For example, some men and women get grey hair in their 20’s, whereas some never do. Most men with the balding gene will go bald in their 20’s and 30’s, but there are always exceptions to the rule as you pointed out.

Tags: hairloss, hair loss, dht, age

Dear Doctor,

I am 28 yr old male. I have been losing a few strands of hair here and there for the past couple of years. However, it aggrevated in the past six months or so, with visible thinning of hair on the crown and receding of temples. I consulted a physician and a dermatologist. My reports about anaemia, thyroid function and blood sugar levels are normal. I was informed that I am suffering from genetic male pattern baldness.

I have been prescribed Minoxidil 5%, twice daily, Propecia once daily with Nizoral 1% twice a week. I have been on the above regime for a month. However, I have observed dramatic hair loss in the past month. I am loosing about 300 hair everyday. The most worrying part is that there are times when I loose a bunch of two to three hairs with a single white bulb at the bottom.

I am told that the use of Minoxidil can cause such increased hair loss. From your vast experience, can you confirm if such increased hair loss is common in the first month of treatment?

Also, assuming that this increased hair loss is pursuant to initial reaction to Minoxidil – will the hair lost in the past month grow back to their original length and thickness or is the best case scenario that only small thin miniature hair will replace them?

Thanks

I’ve had some emails over the years of reporting on this site from people asking about minoxidil shedding. I’ve written about it here.

I can’t say for sure how long it’ll persist or if those shed hairs will regrow, but it seems to be a temporary thing that lasts about a month in those that see this initial shedding and the hairs usually do return.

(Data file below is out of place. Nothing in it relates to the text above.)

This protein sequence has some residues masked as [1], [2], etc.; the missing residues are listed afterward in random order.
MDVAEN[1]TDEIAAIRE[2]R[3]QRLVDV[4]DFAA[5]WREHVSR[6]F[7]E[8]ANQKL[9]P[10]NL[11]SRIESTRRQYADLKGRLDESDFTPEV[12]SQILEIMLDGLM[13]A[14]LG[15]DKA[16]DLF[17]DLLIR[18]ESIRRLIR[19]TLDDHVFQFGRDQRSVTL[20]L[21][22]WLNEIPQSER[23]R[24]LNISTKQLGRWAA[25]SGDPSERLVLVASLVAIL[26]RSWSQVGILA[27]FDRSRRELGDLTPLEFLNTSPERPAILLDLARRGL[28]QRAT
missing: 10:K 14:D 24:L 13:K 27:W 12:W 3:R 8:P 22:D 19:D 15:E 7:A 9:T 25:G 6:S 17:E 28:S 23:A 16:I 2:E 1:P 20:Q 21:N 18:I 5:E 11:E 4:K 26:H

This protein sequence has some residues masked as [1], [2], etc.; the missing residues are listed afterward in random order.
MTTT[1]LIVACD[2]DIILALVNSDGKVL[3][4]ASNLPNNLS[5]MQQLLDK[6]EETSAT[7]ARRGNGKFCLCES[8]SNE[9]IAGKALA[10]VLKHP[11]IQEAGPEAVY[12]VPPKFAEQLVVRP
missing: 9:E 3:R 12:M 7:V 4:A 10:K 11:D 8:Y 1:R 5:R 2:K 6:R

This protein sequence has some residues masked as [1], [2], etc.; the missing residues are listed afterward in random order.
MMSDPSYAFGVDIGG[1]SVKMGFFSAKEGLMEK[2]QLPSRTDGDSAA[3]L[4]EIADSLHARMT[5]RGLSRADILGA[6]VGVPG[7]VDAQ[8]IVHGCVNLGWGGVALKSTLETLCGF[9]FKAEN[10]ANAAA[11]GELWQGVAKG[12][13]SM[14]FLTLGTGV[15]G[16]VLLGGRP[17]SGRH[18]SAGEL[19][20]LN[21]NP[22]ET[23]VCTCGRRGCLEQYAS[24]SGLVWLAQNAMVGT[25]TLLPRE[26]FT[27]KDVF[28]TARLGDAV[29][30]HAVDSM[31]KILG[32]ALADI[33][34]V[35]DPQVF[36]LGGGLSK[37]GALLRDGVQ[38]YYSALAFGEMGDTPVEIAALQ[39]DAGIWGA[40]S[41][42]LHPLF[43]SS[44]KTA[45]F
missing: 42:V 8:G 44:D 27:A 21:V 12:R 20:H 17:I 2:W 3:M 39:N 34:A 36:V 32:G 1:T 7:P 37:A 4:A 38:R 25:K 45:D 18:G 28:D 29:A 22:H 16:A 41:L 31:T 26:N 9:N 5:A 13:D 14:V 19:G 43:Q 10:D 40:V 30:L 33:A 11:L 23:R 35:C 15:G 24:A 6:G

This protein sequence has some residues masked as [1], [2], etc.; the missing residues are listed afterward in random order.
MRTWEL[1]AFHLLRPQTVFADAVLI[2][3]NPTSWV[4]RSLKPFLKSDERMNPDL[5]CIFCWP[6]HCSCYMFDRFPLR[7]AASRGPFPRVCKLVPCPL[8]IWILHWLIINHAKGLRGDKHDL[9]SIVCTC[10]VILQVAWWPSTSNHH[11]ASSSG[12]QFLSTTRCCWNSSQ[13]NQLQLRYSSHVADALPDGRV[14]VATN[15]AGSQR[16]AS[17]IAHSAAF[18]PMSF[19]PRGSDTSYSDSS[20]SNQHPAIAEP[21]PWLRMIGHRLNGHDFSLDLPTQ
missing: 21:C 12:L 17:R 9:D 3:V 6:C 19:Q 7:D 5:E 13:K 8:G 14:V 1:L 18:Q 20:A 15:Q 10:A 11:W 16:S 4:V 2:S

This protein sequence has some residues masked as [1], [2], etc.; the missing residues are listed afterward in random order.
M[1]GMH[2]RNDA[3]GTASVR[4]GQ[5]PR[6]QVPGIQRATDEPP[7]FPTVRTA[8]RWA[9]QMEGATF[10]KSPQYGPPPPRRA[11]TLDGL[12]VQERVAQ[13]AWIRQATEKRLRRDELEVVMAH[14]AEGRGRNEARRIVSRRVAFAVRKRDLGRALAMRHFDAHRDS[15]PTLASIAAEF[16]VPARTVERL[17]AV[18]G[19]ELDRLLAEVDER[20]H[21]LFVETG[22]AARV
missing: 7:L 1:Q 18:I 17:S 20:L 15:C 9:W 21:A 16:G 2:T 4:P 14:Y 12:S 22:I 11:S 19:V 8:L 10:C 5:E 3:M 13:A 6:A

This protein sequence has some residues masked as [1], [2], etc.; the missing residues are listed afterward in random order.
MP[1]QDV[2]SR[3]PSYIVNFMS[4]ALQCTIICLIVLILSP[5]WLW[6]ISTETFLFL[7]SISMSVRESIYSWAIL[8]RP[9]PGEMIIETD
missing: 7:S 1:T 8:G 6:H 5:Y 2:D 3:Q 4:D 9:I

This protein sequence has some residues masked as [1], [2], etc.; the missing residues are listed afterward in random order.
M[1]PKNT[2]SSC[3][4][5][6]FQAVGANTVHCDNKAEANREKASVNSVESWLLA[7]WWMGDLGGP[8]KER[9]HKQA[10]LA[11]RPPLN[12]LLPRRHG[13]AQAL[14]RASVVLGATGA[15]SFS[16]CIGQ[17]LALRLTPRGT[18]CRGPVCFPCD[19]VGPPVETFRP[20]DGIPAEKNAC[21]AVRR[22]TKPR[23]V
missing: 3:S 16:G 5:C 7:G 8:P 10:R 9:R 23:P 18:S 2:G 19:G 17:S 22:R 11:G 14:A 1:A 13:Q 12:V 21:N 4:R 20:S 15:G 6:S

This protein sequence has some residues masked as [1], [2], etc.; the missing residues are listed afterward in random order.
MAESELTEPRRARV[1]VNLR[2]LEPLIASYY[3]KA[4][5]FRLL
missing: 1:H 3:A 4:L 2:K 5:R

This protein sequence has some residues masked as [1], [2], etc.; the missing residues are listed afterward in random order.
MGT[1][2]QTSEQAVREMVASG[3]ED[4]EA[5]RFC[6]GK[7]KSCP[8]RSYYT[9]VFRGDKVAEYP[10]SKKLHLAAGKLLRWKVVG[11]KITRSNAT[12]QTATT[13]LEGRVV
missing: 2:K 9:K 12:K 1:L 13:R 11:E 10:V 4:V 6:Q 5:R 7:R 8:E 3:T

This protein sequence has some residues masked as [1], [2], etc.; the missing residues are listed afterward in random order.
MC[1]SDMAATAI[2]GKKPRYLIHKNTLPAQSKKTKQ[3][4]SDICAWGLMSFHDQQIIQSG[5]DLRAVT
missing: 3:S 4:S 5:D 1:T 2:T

Tags: minoxidil, rogaine, shedding, hairloss, hair loss

I have had several large hair transplant procedures. Subsequent to my last 2 hair transplant procedures I experienced a good deal of shockloss from existing hair which took months to grow back. I am interested in having SMP and was wondering, if because of my previous shockloss experiences from the last 2 hair transplants, would I be suseptible to shockloss from the SMP procedure?

Thank you

If you are considering Scalp Micropigmentation (SMP), you would need to arrange a consultation with us. Shock loss after SMP is rare, but is a risk you should consider.

Tags: smp, pigment, shock loss, hairloss, hair loss

Dear Dr. Rassman,

I am a 31 year old male who has been on Propecia for 5 years. After getting bloodwork done, it was discovered that while my Total Testosterone was high, the percentage of Free Testosterone was proportionately low.

Then, I discovered an article from an Egyptian medical journal entitled “Effect of Oral Finasteride on Serum Androgen Levels and Androgenic Alopecia in Adult men”, which found that all men in the experimental group experienced a decline in free testosterone after taking Propecia relative to no change for those taking a placebo. Were you aware of this? Does this not add to the growing body of literature showing how dangerous Propecia really is?